Thai boys that lived furthest away left caves first


Twelve boys and their football coach who survived a highly unsafe and dramatic rescue from a flooded Thai cave were discharged from hospital Wednesday ahead of a press conference where they will tell their incredible story for the first time.

The 12 boys and their soccer coach rescued from a cave in northern Thailand described the moment they realized they finally had been found, as they appeared at a news conference Wednesday after leaving the hospital where they had been recuperating.

The group, which had eaten before going into the caves, took no food on an excursion that had been meant to last only an hour, and had to subsist on water dripping from stalactites in the cave, he added.

His coach, 25-year-old Ekkapol Ake Chanthawong, told the group to stay quiet.

The last of the group of 13 were brought out of the cave last Tuesday, ending a gruelling 18-day ordeal that claimed the life of Samarn Kunan, a volunteer diver and former Thai Navy SEAL who came to help with the rescue mission.

Dressed in football fatigues and looking healthy, the "Wild Boars" football team spoke of their "miracle" rescue at a news conference on Wednesday, their first public appearance since getting trapped.

The boys, who sported crisp haircuts, had gained an average of 3 kg each since the rescue, and rain through confidence-building exercises ahead of Wednesday's event, the hospital director said. He said, "I was afraid". They took turns digging at the cave walls, hoping to find a way out.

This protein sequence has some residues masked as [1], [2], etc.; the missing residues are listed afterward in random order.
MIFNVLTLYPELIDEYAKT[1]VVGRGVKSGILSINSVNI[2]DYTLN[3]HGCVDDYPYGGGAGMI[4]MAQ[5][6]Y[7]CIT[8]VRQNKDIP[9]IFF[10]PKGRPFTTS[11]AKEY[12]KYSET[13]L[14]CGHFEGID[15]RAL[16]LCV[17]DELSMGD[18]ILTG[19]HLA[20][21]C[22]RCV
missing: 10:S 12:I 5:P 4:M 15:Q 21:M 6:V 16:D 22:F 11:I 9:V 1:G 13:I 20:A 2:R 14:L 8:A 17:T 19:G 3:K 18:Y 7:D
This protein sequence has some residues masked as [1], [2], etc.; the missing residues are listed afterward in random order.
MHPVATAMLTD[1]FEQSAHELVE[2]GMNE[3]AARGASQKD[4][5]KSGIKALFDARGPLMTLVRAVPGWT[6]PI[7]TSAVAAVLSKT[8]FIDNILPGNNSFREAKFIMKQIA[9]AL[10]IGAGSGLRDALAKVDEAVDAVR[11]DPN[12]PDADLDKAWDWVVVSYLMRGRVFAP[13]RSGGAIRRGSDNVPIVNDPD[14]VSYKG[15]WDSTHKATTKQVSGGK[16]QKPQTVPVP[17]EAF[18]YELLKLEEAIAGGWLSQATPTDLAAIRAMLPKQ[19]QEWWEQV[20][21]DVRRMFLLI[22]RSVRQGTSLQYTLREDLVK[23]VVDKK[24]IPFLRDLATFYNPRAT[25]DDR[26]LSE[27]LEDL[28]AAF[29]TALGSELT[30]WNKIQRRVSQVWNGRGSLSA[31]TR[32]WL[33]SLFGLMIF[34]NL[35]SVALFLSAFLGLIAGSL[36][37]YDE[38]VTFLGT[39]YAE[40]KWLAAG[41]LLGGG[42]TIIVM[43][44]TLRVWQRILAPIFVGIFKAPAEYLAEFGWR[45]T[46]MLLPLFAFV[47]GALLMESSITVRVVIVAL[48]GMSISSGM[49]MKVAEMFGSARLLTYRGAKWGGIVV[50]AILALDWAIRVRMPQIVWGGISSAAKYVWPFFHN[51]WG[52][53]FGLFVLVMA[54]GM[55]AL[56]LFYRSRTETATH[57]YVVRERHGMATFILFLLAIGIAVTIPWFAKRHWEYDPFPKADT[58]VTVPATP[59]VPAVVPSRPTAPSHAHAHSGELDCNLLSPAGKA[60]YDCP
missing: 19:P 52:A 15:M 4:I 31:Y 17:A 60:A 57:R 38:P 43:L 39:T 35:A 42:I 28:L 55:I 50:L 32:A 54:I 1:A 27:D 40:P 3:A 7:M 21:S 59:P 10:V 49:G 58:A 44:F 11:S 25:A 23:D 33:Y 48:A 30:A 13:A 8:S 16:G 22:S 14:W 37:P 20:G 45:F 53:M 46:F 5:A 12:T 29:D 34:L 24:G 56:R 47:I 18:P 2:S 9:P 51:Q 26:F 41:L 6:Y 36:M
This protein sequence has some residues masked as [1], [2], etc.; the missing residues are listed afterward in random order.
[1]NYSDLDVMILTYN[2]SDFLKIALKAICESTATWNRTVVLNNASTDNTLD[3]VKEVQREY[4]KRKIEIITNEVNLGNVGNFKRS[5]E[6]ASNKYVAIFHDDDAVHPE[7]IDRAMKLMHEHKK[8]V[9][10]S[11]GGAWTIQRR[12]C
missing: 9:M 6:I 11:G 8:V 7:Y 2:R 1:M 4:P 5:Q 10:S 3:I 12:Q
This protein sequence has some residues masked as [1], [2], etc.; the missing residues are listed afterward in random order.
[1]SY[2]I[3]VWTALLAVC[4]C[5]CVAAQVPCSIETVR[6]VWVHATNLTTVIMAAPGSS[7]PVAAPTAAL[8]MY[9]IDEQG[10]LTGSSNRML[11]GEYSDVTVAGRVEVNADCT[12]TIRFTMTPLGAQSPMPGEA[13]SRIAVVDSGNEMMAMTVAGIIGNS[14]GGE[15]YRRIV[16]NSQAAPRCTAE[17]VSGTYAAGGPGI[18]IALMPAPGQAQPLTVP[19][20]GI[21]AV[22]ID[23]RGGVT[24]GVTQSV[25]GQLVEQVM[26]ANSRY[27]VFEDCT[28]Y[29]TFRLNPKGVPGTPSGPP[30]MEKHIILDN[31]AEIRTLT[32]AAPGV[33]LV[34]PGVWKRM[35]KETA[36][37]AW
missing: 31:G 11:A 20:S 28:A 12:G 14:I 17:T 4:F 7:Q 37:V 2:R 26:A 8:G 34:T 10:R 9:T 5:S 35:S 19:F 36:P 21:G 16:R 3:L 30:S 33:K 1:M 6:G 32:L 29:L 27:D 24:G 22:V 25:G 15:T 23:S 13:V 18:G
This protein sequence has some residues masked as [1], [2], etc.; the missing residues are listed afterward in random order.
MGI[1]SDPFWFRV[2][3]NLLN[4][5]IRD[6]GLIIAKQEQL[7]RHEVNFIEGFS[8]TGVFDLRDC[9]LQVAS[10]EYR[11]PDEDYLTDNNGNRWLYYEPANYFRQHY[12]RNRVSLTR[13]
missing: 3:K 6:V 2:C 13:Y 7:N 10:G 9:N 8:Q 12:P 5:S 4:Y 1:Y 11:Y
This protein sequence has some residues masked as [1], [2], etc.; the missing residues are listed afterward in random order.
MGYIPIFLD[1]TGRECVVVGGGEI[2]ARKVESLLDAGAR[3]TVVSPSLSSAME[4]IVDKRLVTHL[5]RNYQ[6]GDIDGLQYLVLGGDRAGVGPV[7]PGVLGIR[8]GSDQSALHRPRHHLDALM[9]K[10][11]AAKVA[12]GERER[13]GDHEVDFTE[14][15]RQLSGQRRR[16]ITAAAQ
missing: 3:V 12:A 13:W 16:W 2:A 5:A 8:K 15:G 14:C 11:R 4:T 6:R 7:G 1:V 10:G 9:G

The team's youngest member, who goes by the name Titan, added, "I had no strength".

The rescued players pose with a sketch of the Thai navy diver who died while trying to rescue them
Thai boys that lived furthest away left caves first

"I'm excited", he said, "that they are going to take our team to see the actual teams". The boys responded to pre-screened questions, and recounted how they got stuck inside the cave and survived for so many days without food.

The 12 boys rescued from a cave in northern Thailand have played football with some of the Navy Seals who helped save them. "But the following morning, when we found the water level had not subsided, we realised we were trapped", Ek revealed. But rainwater flooded the tunnels, trapping them inside.

"We have had experts look at each of the boys and I can confirm that we have checked for every possible disease and infection and now they are ready to go home", said a hospital official. I can confirm they are ready to go home, both mentally and physically.

The boys and coach were alone in the cave for nine days before British cavers discovered them on a muddy ledge.

Members of the rescued football team pray their respect and thanks in front of a portrait of Saman Gunan, the retired Thai SEAL diver who died during their rescue attempt.

"We'll do whatever he wants", Konkum said.

Following the news conference, about 30 relatives gathered at the home of 13-year-old Duangpetch Promthep to welcome him back, clapping their hands and cheering.

"Today we will get the answers to the questions we have been wondering, from the boys themselves", said Suthichai Yoon, presenter of the 45-minute programme being televised live on dozens of channels.

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